Marine Viruses

  • Corina P.D. Brussaard
  • Anne-Claire Baudoux
  • Francisco Rodríguez-Valera


With an estimated global abundance of 1030, viruses represent the most abundant biological entities in the ocean. There is emergent awareness that viruses represent a driving force not only for the genetic evolution of the microbial world but also the functioning marine ecosystems. Culture studies advance our understanding how viruses regulate host population dynamics, but retrieving virus and host in pure culture can be difficult. Recent developments in high-throughput sequencing provide insights into the diversity and complexity of viral populations. This chapter describes current milestones in the burgeoning field of marine viral ecology, including the different aspects of marine viral action, viral diversity, ecological and biogeochemical implications of marine viruses, the cultivation of virus-host systems, and biotechnological applications of these astonishing microorganisms.


Ballast Water Burst Size Host Culture Phage Therapy Lytic Cycle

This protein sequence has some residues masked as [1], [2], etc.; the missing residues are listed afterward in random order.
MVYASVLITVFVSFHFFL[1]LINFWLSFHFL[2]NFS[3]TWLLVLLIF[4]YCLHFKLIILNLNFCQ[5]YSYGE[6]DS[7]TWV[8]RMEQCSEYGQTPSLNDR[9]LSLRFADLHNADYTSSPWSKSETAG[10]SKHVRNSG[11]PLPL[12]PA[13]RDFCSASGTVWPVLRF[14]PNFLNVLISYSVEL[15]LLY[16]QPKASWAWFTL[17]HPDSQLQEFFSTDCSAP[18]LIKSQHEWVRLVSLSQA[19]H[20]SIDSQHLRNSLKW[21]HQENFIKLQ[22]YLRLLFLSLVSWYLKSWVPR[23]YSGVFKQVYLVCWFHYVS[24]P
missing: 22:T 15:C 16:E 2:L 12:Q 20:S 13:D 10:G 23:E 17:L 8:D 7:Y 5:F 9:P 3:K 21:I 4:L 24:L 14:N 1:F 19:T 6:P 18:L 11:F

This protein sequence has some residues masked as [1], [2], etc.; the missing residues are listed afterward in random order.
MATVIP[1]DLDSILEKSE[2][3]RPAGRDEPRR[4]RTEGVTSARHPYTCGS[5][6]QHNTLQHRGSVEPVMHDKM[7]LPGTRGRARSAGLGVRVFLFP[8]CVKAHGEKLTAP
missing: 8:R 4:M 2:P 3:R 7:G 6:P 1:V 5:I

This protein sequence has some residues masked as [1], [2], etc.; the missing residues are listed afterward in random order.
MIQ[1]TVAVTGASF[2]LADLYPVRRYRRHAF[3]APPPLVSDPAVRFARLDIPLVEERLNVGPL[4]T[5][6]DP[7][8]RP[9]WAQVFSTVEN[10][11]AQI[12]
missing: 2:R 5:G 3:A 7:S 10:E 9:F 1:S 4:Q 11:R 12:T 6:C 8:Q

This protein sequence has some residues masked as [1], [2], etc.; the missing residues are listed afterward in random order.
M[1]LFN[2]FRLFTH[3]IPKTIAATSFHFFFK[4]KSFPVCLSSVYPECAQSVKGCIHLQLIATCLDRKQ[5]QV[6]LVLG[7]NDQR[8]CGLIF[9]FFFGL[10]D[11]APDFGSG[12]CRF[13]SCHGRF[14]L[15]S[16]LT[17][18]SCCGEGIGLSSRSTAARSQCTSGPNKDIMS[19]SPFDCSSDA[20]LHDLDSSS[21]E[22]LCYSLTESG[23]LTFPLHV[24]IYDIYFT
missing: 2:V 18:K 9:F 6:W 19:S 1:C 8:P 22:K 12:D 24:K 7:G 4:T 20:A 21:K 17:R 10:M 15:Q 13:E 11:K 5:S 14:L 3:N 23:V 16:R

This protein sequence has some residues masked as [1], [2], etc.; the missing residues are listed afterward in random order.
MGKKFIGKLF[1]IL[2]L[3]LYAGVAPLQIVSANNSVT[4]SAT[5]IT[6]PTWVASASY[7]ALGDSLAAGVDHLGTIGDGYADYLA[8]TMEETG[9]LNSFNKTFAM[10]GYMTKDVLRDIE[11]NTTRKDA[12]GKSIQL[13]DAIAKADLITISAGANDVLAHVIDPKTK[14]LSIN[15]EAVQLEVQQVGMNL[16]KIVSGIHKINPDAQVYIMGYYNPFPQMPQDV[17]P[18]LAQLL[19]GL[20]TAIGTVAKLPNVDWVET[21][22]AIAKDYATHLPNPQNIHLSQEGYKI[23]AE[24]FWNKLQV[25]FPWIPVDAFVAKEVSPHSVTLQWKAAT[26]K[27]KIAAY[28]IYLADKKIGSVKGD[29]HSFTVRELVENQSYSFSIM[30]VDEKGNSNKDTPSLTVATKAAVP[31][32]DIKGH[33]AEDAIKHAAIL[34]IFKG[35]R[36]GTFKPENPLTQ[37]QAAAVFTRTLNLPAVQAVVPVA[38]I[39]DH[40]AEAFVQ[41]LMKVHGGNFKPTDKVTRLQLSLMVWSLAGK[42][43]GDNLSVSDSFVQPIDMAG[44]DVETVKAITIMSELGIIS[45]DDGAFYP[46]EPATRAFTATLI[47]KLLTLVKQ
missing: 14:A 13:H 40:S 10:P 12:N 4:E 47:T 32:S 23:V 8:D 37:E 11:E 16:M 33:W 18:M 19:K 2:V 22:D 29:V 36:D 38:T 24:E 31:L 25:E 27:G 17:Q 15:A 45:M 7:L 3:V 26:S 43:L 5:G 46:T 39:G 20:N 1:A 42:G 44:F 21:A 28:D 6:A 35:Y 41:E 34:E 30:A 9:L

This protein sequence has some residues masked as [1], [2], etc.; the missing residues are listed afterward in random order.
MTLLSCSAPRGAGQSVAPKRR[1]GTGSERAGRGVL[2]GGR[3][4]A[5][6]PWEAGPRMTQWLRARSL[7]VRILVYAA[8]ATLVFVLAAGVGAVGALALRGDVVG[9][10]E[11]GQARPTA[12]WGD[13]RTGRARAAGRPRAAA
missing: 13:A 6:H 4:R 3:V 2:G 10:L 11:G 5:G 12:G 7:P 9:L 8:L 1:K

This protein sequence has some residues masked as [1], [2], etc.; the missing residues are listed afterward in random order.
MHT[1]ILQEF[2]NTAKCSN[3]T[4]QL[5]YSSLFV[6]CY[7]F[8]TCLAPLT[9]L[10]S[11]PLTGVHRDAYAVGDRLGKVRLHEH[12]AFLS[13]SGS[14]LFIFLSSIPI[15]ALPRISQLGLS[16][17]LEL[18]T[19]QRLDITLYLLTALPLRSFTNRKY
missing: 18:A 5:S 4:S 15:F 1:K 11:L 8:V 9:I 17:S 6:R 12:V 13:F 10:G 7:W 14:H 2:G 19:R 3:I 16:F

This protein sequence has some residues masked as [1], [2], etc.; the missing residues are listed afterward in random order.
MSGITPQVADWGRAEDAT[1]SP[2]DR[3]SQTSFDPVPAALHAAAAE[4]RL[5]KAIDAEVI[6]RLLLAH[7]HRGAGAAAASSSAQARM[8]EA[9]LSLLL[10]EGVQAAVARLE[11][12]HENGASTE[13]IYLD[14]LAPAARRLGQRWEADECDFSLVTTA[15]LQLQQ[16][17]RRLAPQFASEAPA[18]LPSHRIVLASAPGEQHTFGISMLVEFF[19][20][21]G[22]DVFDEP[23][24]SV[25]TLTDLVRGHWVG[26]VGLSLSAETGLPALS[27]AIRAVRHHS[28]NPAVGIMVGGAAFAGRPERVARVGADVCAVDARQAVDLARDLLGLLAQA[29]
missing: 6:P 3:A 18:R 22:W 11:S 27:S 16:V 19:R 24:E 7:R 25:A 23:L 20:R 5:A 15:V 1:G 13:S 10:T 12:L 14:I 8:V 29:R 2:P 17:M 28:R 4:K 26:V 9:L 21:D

These keywords were added by machine and not by the authors. This process is experimental and the keywords may be updated as the learning algorithm improves.



The research leading to these results has received funding from the European Union Seventh Framework Programme (FP7/2007-2013) under grant agreement n° 311975. This publication reflects the views only of the author, and the European Union cannot be held responsible for any use which may be made of the information contained therein.


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Copyright information

© Springer International Publishing Switzerland 2016

Authors and Affiliations

  • Corina P.D. Brussaard
    • 1
    • 2
  • Anne-Claire Baudoux
    • 3
  • Francisco Rodríguez-Valera
    • 4
  1. 1.Department of Microbiology and BiogeochemistryNIOZ Royal Netherlands Institute for Sea ResearchDen BurgThe Netherlands
  2. 2.Department of Aquatic MicrobiologyInstitute for Biodiversity and Ecosystem Dynamics (IBED), University of AmsterdamAmsterdamThe Netherlands
  3. 3.Sorbonne Universités, UPMC Université de Paris 06, CNRS, Adaptation et Diversité en Milieu Marin (AD2M UMR7144)RoscoffFrance
  4. 4.Evolutionary Genomics GroupUniversidad Miguel HernandezAlicanteSpain

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